Five Questions Leading Up to the First GOP Primary Debate of the 2024 Election Cycle

A former supporter of President Donald Trump observes preparations near the Fiserv Forum on Tuesday, as the stage is set for Wednesday's Republican presidential debate in Milwaukee

Let’s address the obvious right away: Former President Donald Trump, the clear frontrunner for the GOP nomination, won’t be present at the Republican Party’s inaugural presidential primary debate in Milwaukee on Wednesday night.

Why, you ask? He’s chosen not to commit to endorsing the eventual nominee, underscoring his view that today’s Republican Party primarily revolves around him. It’s a paradoxical decision on Trump’s part, as the pledge was originally designed to secure support for his potential candidacy, ensuring that other contenders would unify behind another Trump campaign and avoid any internal party divisions.

The sponsorship of this debate by the Republican National Committee (RNC), a group that Trump has surrounded with ardent supporters, only heightens the irony. However, Trump is choosing counterprogramming by planning an interview with former Fox News host Tucker Carlson to air concurrently with the debate, a move reminiscent of his past behaviour.

Drama abounds in this situation, raising several important questions. Five of the most urgent ones are listed below:

1.Which garners greater focus: the debate itself or Trump’s alternative programming?

Trump’s decision to sit down for an interview with Carlson serves a dual purpose – it’s a swipe at both the RNC and Fox News, the primary media host for the debate.

Despite being a former president, Trump has positioned himself as a perpetual outsider. Fox News, once a staunch supporter during his presidency, has had a fluctuating stance towards him. Following the events of January 6th, Fox shifted its attention to boost Florida Governor Ron DeSantis, but DeSantis’ campaign lost momentum, leaving Fox in a predicament. The conservative audience still holds a strong affinity for Trump, creating a dilemma for the conservative media outlet.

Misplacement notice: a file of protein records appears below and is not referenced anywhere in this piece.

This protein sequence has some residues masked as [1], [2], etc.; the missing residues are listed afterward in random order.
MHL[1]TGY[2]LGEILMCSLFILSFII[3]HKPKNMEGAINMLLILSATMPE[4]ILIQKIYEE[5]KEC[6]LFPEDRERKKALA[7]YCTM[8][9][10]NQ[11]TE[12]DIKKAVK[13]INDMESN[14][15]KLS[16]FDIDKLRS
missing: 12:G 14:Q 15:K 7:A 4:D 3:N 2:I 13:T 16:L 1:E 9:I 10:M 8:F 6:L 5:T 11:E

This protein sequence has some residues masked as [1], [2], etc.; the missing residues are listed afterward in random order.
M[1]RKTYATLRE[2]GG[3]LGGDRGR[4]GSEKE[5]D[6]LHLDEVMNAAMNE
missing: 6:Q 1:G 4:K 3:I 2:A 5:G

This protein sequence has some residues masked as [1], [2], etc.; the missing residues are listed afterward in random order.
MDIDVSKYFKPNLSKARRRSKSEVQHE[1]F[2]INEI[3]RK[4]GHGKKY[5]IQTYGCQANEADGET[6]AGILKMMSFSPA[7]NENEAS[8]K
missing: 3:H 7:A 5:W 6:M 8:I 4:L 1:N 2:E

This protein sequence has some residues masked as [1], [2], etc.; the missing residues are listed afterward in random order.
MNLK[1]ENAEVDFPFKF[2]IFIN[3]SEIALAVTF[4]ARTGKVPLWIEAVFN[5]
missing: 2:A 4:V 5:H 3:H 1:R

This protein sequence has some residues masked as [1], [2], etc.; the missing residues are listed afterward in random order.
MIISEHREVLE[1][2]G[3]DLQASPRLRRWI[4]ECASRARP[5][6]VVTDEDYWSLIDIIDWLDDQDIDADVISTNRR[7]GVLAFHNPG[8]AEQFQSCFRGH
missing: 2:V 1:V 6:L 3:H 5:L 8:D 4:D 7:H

Recognizing his leverage, Trump doesn’t shy away from rattling the establishment. It aligns with his “outsider” image, and he thrives on generating chaos to draw attention to himself. This tactic harkens back to 2016 when he skipped a Fox debate because of then-host Megyn Kelly’s prior line of questioning. Instead, Trump organized a questionable televised veterans’ “fundraiser,” resulting in a later $2 million penalty for the now-defunct Trump Foundation for fund misuse. That move successfully stole the spotlight back then. Will history repeat itself now?

2.To what extent do the candidates on the debate stage direct their attention toward Trump?

Tim Scott, Ron DeSantis, Asa Hutchinson, Nikki Haley, Vivek Ramaswamy, Doug Burgum, Chris Christie, Mike Pence (Images: Jacquelyn Martin/AP; Octavio Jones/Getty Images; Victor J. Blue/Bloomberg; Mark Makela/Getty Images; Anna Moneymaker/Getty Images; Dan Keock/Reuters; Michael M. Santiago/Getty Images; Chip Somodevilla/Getty Images

One significant aspect to observe is how the candidates choose to prioritize their focus in the absence of Trump. Will they opt to converge and target him, akin to what trailing candidates traditionally do to a frontrunner in a debate? Or will they exercise restraint?